Tag Archives: mukhabarat

Kamel Sachet and Islamism in Saddam’s Security Forces

1Book Review: The Weight of a Mustard Seed: The Intimate Life of an Iraqi Family During Thirty Years of Tyranny (2009) by Wendell Steavenson

By Kyle Orton
(@KyleWOrton) on October 24, 2015

Wendell Steavenson’s The Weight of a Mustard Seed—the title drawn from a verse of the Qur’an about the difference between attaining heaven and hell—comprises five years of research about Kamel Sachet Aziz al-Janabi, one of Saddam Hussein’s favourite and most senior generals.

Born in 1947, Kamel Sachet joined the Iraqi police straight from school in the mid-1960s and joined the army in 1975. Sachet was soon in the Special Forces, training in mountain warfare in Germany in 1978, taking part in joint exercises with Iranian Special Forces during the time of the Shah—learning Farsi along the way—and then being part of the Iraqi Special Forces advanced party sent to invade Iran after Ruhollah Khomeini’s takeover. Sachet would later be part of the elite forces sent to secure Saddam’s occupation of Kuwait. After Saddam was evicted from Kuwait, Sachet, who had been slipping deeper and deeper into religious zeal from the early 1980s, was made governor of Maysan where he ran a de facto Salafi commune. Sachet was eventually removed from this post by regime internal intrigue, and was moved to a job in the office of the president. For reasons never definitively established, Sachet was murdered on Saddam Hussein’s orders on the first day of Operation DESERT FOX in December 1998.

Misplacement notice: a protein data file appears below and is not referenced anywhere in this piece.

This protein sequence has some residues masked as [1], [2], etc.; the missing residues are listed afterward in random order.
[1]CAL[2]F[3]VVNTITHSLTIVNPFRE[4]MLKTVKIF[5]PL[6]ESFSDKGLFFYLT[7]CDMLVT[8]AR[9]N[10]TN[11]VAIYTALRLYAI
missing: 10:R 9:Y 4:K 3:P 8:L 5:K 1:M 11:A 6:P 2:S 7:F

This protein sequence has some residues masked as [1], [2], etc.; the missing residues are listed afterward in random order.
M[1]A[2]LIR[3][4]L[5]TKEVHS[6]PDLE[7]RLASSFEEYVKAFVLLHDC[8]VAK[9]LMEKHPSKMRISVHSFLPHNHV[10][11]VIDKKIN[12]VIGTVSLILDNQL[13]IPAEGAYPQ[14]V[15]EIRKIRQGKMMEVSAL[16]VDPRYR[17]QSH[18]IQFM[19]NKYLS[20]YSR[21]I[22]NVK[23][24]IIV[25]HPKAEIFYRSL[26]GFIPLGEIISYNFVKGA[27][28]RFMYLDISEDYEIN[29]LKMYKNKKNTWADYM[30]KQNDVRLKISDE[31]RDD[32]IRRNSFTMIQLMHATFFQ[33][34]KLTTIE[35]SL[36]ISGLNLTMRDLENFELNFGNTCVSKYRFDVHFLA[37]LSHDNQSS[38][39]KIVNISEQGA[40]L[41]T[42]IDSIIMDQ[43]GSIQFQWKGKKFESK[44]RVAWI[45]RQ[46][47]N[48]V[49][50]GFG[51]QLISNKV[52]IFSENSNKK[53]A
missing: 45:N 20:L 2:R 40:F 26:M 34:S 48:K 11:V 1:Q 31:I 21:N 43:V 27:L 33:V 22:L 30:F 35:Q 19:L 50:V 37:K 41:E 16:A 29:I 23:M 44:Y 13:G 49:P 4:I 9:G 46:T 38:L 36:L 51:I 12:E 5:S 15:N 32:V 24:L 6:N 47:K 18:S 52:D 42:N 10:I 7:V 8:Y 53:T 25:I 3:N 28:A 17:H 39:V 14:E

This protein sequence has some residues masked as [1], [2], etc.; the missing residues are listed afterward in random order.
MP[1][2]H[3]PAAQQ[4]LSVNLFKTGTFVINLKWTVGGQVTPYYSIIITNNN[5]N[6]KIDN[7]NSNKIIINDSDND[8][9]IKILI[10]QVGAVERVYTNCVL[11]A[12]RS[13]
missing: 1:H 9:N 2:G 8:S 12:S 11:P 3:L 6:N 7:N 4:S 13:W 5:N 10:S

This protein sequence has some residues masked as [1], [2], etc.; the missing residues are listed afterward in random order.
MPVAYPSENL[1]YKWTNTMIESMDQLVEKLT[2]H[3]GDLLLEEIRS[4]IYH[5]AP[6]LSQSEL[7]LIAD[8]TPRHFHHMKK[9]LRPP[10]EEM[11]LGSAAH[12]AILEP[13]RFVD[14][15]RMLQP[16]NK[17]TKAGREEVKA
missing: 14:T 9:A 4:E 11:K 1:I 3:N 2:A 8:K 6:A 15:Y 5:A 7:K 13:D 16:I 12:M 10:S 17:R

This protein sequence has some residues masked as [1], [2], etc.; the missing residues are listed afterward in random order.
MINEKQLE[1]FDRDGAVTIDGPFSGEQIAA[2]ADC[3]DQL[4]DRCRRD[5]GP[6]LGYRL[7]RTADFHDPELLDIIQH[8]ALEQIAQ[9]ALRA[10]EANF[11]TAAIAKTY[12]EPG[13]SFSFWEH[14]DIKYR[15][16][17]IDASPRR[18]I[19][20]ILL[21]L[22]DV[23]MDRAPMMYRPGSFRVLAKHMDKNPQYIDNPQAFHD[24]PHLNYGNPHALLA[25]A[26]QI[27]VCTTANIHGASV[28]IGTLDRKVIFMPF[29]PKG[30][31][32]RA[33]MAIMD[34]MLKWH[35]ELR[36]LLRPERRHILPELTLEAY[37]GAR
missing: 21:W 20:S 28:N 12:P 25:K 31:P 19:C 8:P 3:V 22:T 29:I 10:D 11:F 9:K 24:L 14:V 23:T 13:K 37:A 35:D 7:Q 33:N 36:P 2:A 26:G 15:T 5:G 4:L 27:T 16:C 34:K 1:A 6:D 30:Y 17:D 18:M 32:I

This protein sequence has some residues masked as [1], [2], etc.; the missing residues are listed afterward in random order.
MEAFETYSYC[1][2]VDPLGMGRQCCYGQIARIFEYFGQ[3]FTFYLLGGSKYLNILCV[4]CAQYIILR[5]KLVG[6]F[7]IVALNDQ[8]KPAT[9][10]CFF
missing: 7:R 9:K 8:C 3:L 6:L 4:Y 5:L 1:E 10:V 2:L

Kamel Sachet’s story is an interesting one for what it says about the Saddam regime’s changing attitude toward Islamism as it ran its course, reversing the hard-secular outlook that prevailed at varying degrees of intensity from the late 1960s to the early 1980s, and transforming into an Islamist State in the last fifteen years of the regime. Continue reading

Syrian Opposition Statement of Principles of the Revolution

By Kyle Orton (@KyleWOrton) on September 18, 2015

After a meeting of the Syrian Islamic Council, a statement was published today, “The Five Principles Document of the Syrian Revolution,” which explained the baseline demands of the insurrectionary forces in Syria in any process to end the war. The principles included the removal of Syrian ruler Bashar al-Assad, disbanding the intelligence apparatus that has carried out the massacres and repression, and the expulsion of all foreign terrorists, including the Islamic State and the legion of Shi’a jihadists that the Iranian government has flooded into Syria to save the Assad regime. Continue reading

Saddam Hussein’s Regime Produced The Islamic State

By Kyle Orton (@KyleWOrton) on April 21, 2015

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Having presented the evidence that Saddam Hussein Islamized his foreign policy and then Islamized his regime, above all with the Islamic Faith Campaign, beginning in June 1993 that tried to fuse Ba’athism with Salafism, encouraging (and keeping under surveillance) a religious revival in Iraq that redounded to the benefit of the regime’s legitimacy and support, I wanted to look at what this history means for Iraq and the wider region now.

I pointed out in October that the “military strength” of the Islamic State (ISIS) “comes from the remnants of Saddam Hussein’s military-intelligence apparatus and the Caucasus’ Salafi-jihadists.” Continue reading

Who Killed The Anti-Assad Imam In London?

By Kyle Orton (@KyleWOrton) on April 9, 2015

Abdul Hadi Arwani

Abdul Hadi Arwani